Wondering about wild grapes

Thursday, October 23, 2014

Wondering About The Unkown Soldier.

It was on this date, October 23rd, back in 1921 that the "Unknown Soldier" was about to be selected.  Did you know that the U.S. lost around 77,000 servicemen who were killed on the Western Front during World War I?  I am sure that a lot of them had lost their dog tags, and could not be identified.  Here are a couple of examples of dog tags that the servicemen wore:

By the way, did you know that dog tags were provided to Chinese soldiers way back in the mid-19th century?
OK, back to the "unknown soldier" and how he was picked out of the many.  The first step was that four bodies were collected from cemeteries at great battlegrounds of WWI.  The bodies were shipped to a hotel in Chalons-sur-Marne (in eastern France) on October 23, 1921.  The next morning, Sergeant Edward Younger, carrying a spray of white roses, entered the room that contained the caskets.  He circled the caskets three times and placed the flowers on the third casket from the left.  The casket was inscribed with "An Unknown American who gave his life in the World War".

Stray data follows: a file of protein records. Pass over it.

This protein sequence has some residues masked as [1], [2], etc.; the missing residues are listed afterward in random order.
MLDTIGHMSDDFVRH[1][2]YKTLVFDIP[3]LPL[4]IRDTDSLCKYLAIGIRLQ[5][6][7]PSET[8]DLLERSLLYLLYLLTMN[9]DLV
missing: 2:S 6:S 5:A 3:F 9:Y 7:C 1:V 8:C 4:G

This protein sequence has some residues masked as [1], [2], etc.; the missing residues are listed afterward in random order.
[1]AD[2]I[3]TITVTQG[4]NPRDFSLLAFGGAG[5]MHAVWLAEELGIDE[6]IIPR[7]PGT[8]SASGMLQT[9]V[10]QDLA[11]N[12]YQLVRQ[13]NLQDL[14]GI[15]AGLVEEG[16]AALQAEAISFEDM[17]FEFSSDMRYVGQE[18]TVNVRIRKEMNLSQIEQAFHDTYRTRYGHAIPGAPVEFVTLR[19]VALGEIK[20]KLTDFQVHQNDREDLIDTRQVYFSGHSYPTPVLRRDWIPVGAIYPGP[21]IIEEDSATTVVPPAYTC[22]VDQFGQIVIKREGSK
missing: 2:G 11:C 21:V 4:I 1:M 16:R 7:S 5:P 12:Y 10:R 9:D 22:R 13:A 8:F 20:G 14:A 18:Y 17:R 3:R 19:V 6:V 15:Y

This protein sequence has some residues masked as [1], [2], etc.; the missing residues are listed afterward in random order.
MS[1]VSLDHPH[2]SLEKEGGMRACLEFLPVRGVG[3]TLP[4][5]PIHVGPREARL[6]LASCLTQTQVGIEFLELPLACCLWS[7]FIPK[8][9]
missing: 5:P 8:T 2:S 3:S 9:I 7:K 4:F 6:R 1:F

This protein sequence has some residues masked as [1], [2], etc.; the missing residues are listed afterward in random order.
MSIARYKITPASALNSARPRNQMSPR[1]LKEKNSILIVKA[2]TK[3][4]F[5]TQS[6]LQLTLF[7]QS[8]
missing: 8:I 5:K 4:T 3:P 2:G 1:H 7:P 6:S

Here is a picture of the Tomb of the Unknown Soldier:
So now you know the story behind the "Unknown Soldier.  Now, I hope you all have a great day, you hear?


  1. Is this the Unknown in Arlington Cemetery? Are there other monuments honoring unknown soldiers, from other wars, etc.

    1. Yes, there are a lot of them. Here is a link to a site that tells about ten of them:

  2. I've got my dogtags somewhere, I kept one in a boot lace for almost 20 years..
    That was a lot of dead Americans for a year & a half of war...
    http://en.wikipedia.org/wiki/United_States_military_casualties_of_war has all the sad news you care to read

    1. I went and looked at that site. Wow, that is an awful lot of needless deaths!!

  3. I have known that story for a very long time, but it sure needs to be repeated regularly! I still have mine somewhere and remain very grateful no one had to pull them off of me:)

  4. When honoring the Unknown Soldier please also honor the Tomb Sentinels from the Army’s 3rd Infantry Regiment’s “The Old Guard”. They have guarded the Tomb for 24 hours a day, 365 days a year regardless of the weather, since 1948.

    The Sentinel's Creed

    My dedication to this sacred duty is total and whole-hearted.
    In the responsibility bestowed on me never will I falter.

    And with dignity and perseverance my standard will remain perfection.

    Through the years of diligence and praise and the discomfort of the elements, I will walk my tour in humble reverence to the best of my ability.

    It is he who commands the respect I protect, his bravery that made us so proud.

    Surrounded by well meaning crowds by day, alone in the thoughtful peace of night, this soldier will in honored glory rest under my eternal vigilance.

  5. Of course, they are a whole story all by them selves.